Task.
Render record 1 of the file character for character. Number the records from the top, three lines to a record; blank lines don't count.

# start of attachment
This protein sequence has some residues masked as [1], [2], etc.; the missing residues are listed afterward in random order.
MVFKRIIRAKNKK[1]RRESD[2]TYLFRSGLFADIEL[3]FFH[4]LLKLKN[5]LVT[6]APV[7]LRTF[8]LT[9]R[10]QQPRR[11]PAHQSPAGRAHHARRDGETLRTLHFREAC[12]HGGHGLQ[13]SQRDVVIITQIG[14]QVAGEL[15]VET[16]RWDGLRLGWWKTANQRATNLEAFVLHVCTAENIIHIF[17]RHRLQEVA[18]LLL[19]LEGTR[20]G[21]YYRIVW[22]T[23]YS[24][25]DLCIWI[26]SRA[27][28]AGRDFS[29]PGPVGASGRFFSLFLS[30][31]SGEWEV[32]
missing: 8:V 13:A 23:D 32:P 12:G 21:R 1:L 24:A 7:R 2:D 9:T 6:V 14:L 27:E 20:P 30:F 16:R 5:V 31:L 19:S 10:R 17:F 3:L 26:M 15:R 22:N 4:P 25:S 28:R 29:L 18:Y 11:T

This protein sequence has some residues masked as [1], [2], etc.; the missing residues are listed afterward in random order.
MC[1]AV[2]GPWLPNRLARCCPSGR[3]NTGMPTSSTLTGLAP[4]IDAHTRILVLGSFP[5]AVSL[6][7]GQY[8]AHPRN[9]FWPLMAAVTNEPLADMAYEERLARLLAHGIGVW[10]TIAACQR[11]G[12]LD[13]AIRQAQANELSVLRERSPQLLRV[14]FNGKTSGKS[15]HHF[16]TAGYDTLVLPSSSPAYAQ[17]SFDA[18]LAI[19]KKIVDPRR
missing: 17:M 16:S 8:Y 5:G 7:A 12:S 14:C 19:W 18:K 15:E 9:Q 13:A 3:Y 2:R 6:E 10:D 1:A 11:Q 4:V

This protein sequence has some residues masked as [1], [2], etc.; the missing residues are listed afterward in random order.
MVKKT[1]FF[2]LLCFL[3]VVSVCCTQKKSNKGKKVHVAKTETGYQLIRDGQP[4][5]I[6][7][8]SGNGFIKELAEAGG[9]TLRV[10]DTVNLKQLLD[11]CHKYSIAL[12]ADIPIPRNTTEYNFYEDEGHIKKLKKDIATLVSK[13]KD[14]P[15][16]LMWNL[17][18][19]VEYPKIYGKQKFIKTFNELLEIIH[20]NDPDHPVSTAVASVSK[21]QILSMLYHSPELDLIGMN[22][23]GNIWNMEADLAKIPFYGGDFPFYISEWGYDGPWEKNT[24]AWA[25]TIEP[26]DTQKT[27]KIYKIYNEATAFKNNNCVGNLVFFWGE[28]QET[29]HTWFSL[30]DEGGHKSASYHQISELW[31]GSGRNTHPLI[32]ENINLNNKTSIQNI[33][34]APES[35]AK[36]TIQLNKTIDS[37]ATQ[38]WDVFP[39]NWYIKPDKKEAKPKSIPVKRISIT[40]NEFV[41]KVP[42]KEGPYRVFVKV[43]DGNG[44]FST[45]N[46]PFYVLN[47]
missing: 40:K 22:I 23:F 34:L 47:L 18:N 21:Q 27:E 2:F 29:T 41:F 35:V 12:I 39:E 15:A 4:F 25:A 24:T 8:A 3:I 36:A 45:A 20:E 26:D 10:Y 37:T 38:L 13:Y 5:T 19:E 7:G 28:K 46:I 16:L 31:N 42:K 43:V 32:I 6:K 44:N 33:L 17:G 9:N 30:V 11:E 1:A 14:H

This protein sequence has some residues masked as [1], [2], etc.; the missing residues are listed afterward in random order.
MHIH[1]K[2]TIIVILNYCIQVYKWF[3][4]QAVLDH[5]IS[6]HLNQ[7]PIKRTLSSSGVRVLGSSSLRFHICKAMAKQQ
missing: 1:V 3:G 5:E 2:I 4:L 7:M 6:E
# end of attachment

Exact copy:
This protein sequence has some residues masked as [1], [2], etc.; the missing residues are listed afterward in random order.
MVFKRIIRAKNKK[1]RRESD[2]TYLFRSGLFADIEL[3]FFH[4]LLKLKN[5]LVT[6]APV[7]LRTF[8]LT[9]R[10]QQPRR[11]PAHQSPAGRAHHARRDGETLRTLHFREAC[12]HGGHGLQ[13]SQRDVVIITQIG[14]QVAGEL[15]VET[16]RWDGLRLGWWKTANQRATNLEAFVLHVCTAENIIHIF[17]RHRLQEVA[18]LLL[19]LEGTR[20]G[21]YYRIVW[22]T[23]YS[24][25]DLCIWI[26]SRA[27][28]AGRDFS[29]PGPVGASGRFFSLFLS[30][31]SGEWEV[32]
missing: 8:V 13:A 23:D 32:P 12:G 21:R 1:L 24:A 7:R 2:D 9:T 6:V 14:L 27:E 20:P 30:F 16:R 5:V 31:L 19:S 10:R 17:F 3:L 26:M 15:R 22:N 4:P 25:S 28:R 29:L 18:Y 11:T